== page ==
- Data collection is key – it supports a variety of goals: Doing data collection right is a key step in a high-quality feedback loop. Without high-quality data, nonprofits risk making adjustments that do not reflect the perspectives of their clients. Our research showed that the quality of data collection was closely connected to different feedback outcomes. Collecting data better representative of the client population, for example, leads to better learning and more responsive changes that can have broader organizational impacts. Improving data collection, such as by offering surveys on a variety of platforms and ensuring data privacy, can also produce more robust feedback that can lead to more impactful change.
- Strong data analysis drives insights and impact: This idea not only feels intuitive, it is now supported by our research findings. Indeed, high-quality feedback is not just about collecting data; organizations need to analyze data and make sense of findings to drive insights and impact. Specific practices like using quantitative averages, benchmarks, and data segmentation are all correlated with the ability of organizations to learn from feedback while informing decision-making processes and contributing to increased program effectiveness.
- High-quality feedback loops should be participatory rather than extractive: Participatory approaches that engage both staff and clients in the feedback process are important in ensuring nonprofits gain the most out of their feedback work. Participatory approaches bring client voices into the survey design process and ensure staff are aware of why and how feedback is being collected. They also facilitate a meaning-making process with staff and clients to ensure that findings from feedback are understood and inform solutions. Specific practices like vetting questions with clients, discussing findings with staff, training staff on the survey process, and engaging clients in developing solutions correlated with the ability of nonprofits to learn from feedback, make changes, and experience organizational impacts.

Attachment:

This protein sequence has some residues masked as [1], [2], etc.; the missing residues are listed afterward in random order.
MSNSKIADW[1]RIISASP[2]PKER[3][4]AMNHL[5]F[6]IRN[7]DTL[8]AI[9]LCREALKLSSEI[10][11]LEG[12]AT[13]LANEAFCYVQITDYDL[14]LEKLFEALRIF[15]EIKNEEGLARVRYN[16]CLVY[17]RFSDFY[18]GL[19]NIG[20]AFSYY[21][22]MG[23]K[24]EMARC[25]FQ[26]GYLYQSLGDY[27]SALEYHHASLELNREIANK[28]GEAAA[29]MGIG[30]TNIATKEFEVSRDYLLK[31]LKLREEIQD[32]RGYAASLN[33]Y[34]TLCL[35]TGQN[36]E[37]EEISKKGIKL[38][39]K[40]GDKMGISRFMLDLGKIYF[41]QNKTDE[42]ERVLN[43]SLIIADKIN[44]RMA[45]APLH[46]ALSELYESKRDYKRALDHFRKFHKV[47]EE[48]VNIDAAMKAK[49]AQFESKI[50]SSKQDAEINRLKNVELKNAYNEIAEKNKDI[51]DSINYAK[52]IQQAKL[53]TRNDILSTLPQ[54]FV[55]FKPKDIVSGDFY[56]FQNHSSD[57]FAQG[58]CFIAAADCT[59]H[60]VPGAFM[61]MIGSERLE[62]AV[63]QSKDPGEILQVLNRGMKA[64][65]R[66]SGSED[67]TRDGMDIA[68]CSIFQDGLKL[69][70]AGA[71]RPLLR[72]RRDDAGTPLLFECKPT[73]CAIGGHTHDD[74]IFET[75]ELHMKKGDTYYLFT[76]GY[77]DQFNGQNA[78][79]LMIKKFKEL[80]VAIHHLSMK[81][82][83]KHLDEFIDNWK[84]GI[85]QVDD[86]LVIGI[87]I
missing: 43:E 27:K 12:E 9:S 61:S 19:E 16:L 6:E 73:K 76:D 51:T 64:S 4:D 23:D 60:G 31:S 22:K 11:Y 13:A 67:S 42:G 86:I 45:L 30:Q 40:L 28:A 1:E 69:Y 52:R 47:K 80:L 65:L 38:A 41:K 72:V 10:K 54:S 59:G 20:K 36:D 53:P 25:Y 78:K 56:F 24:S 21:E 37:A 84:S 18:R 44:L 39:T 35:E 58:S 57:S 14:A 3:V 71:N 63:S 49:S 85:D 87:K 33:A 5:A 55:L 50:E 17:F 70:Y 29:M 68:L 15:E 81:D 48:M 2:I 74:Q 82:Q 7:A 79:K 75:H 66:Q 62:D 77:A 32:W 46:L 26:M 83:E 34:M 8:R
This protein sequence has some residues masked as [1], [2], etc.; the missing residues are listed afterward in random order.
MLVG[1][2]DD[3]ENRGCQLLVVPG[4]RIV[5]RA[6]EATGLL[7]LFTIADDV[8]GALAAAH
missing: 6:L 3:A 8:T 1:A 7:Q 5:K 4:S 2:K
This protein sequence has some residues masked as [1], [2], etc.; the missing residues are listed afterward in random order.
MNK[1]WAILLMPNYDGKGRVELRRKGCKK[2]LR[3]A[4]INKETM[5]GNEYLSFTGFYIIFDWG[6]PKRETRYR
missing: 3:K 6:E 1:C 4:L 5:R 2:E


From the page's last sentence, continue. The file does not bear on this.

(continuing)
- Closing the loop is a win-win: Clients benefit from greater transparency, while organizations can gain new insights and experience organizational transformation from engaging with clients as partners. For instance, the practice of asking clients how to close the loop was correlated with gaining more insights, particularly about differences in satisfaction among clients and how staff interact with clients.
Implications for different actors in the feedback field
While nonprofits are likely at different stages in developing their feedback work, there are specific practices within the feedback loop that they can pay special attention to as they think about where to build skills. Understanding where their strengths and opportunities for growth lie, they can better assess where to focus their energy, while knowing that doing the work is, in itself, a lever for achieving benefits for the organization.
Resources to leverage:
Organizations that aim to support nonprofits in building their feedback practice can work with nonprofits to assess their strengths and where they have opportunities to further improve their practice. In designing support structures and programs, they should work with nonprofits to align their growth path to the goals they want to achieve to create a roadmap for which practices to focus on first.
Resources to leverage:
We have clear evidence that high-quality feedback practices can lead to concrete improvements in the ability of organizations to serve their clients while contributing to deeper transformation in their relationship with those clients. Funders can prioritize providing adequate funding and capacity-building opportunities so that nonprofits can hone these skills to improve their organization.
Resources to leverage: